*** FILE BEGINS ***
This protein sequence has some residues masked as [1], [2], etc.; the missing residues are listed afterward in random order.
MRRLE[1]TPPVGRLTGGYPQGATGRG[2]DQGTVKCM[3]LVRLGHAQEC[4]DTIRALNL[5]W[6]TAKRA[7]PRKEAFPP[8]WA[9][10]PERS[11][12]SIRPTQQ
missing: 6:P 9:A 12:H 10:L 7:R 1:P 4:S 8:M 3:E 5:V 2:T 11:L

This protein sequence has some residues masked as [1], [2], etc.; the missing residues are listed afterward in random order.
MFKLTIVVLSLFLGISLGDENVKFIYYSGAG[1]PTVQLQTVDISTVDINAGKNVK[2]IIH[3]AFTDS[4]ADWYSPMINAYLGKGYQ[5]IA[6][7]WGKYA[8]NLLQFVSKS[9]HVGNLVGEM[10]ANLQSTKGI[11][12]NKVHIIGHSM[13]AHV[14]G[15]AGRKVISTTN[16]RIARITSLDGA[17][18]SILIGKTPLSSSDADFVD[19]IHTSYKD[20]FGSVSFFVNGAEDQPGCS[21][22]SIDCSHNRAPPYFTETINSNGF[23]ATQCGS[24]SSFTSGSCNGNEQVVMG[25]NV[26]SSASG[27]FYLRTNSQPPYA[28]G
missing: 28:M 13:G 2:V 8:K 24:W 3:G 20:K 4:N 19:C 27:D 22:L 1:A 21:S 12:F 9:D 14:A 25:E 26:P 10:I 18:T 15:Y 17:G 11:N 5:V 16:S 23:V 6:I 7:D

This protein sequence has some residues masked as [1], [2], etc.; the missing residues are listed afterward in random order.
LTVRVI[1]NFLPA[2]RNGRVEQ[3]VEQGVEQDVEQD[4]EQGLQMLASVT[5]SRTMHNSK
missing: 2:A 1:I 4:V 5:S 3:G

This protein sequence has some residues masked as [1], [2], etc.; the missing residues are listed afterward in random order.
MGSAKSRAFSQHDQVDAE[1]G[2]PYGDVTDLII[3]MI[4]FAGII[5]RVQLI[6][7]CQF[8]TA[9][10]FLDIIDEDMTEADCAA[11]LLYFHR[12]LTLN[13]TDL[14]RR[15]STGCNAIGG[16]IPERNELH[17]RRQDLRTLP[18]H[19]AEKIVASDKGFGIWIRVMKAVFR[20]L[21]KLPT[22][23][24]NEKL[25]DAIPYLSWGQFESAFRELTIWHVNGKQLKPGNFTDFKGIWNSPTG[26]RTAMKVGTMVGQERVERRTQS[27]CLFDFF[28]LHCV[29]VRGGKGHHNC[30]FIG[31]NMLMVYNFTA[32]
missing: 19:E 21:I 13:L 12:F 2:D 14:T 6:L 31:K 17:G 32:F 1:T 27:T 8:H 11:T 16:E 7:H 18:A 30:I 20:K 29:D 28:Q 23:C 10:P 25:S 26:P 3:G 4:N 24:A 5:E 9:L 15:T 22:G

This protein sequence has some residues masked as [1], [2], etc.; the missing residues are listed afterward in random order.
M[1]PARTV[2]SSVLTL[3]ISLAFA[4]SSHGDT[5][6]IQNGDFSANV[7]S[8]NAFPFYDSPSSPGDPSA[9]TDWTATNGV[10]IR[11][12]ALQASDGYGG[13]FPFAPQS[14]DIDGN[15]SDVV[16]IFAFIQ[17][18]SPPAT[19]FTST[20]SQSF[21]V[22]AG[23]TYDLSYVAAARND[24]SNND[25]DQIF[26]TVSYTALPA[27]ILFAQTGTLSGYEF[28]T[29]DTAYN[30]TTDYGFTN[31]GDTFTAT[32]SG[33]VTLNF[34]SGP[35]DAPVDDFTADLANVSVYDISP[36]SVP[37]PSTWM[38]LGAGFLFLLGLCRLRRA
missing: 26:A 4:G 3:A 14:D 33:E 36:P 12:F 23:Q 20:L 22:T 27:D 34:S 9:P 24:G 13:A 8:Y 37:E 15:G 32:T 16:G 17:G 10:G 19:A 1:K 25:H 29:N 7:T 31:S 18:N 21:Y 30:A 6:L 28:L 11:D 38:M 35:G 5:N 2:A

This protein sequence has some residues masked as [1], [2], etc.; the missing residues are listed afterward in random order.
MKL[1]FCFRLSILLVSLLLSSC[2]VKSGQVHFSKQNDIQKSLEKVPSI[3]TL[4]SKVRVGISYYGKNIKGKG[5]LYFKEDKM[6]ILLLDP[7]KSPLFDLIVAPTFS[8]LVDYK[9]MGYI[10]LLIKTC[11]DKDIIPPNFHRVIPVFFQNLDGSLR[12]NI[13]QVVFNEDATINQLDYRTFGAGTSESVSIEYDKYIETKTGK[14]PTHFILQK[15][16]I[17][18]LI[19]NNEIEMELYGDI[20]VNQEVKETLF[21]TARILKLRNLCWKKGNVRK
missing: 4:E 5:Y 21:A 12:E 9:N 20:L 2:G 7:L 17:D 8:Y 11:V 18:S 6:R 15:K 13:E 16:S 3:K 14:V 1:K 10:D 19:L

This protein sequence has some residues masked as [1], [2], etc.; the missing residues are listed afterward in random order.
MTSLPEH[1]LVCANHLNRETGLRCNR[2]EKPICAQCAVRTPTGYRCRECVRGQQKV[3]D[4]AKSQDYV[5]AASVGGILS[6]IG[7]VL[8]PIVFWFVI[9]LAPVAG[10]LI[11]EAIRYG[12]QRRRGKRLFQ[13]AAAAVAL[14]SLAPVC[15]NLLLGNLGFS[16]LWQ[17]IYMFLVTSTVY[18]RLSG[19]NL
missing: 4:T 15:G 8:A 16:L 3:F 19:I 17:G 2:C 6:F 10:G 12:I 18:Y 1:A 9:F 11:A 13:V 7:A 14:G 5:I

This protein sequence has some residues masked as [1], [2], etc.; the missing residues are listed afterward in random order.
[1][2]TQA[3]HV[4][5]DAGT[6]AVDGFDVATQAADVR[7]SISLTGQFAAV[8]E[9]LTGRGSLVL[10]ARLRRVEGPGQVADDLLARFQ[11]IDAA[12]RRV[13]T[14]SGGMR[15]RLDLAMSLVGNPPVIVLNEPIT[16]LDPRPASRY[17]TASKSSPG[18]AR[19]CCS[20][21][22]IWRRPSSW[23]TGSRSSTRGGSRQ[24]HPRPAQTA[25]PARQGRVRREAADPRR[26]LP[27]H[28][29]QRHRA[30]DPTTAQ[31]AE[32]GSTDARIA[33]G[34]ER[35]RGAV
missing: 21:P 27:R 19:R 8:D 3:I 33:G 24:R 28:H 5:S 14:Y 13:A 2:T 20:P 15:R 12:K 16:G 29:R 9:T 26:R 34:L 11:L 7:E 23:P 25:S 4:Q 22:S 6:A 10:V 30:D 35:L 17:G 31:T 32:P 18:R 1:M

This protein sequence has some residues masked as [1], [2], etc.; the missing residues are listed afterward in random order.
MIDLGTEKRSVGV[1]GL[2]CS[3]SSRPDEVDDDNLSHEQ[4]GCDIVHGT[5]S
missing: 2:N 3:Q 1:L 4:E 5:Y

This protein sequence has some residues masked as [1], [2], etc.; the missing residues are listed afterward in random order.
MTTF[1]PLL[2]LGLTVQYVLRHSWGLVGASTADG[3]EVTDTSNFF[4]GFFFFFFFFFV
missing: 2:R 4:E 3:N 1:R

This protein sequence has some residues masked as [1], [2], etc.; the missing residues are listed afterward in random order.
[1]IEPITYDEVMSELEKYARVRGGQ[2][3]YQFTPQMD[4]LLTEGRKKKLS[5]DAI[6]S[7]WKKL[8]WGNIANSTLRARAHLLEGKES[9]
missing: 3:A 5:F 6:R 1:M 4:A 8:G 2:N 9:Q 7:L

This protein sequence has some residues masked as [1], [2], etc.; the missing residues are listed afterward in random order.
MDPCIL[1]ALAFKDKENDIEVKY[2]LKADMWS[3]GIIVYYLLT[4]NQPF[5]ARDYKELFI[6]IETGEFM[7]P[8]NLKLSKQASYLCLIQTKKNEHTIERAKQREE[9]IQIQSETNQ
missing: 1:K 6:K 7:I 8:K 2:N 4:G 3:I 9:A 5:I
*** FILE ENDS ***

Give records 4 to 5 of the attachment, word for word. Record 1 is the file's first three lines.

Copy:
This protein sequence has some residues masked as [1], [2], etc.; the missing residues are listed afterward in random order.
MGSAKSRAFSQHDQVDAE[1]G[2]PYGDVTDLII[3]MI[4]FAGII[5]RVQLI[6][7]CQF[8]TA[9][10]FLDIIDEDMTEADCAA[11]LLYFHR[12]LTLN[13]TDL[14]RR[15]STGCNAIGG[16]IPERNELH[17]RRQDLRTLP[18]H[19]AEKIVASDKGFGIWIRVMKAVFR[20]L[21]KLPT[22][23][24]NEKL[25]DAIPYLSWGQFESAFRELTIWHVNGKQLKPGNFTDFKGIWNSPTG[26]RTAMKVGTMVGQERVERRTQS[27]CLFDFF[28]LHCV[29]VRGGKGHHNC[30]FIG[31]NMLMVYNFTA[32]
missing: 19:E 21:I 13:L 12:F 2:D 14:T 6:L 31:K 17:G 32:F 1:T 27:T 8:H 11:T 16:E 7:H 18:A 30:I 20:K 29:D 28:Q 23:C 10:P 25:S 26:P 3:G 4:N 24:A 5:E 9:L 15:T 22:G

This protein sequence has some residues masked as [1], [2], etc.; the missing residues are listed afterward in random order.
M[1]PARTV[2]SSVLTL[3]ISLAFA[4]SSHGDT[5][6]IQNGDFSANV[7]S[8]NAFPFYDSPSSPGDPSA[9]TDWTATNGV[10]IR[11][12]ALQASDGYGG[13]FPFAPQS[14]DIDGN[15]SDVV[16]IFAFIQ[17][18]SPPAT[19]FTST[20]SQSF[21]V[22]AG[23]TYDLSYVAAARND[24]SNND[25]DQIF[26]TVSYTALPA[27]ILFAQTGTLSGYEF[28]T[29]DTAYN[30]TTDYGFTN[31]GDTFTAT[32]SG[33]VTLNF[34]SGP[35]DAPVDDFTADLANVSVYDISP[36]SVP[37]PSTWM[38]LGAGFLFLLGLCRLRRA
missing: 26:A 4:G 3:A 14:D 33:E 36:P 12:F 23:Q 20:L 22:T 27:D 34:S 9:P 24:G 13:A 8:Y 37:E 15:G 32:T 16:G 17:G 10:G 19:A 1:K 25:H 29:N 7:T 31:S 18:N 21:Y 30:A 6:L 28:L 11:D 38:M 35:G 5:N 2:A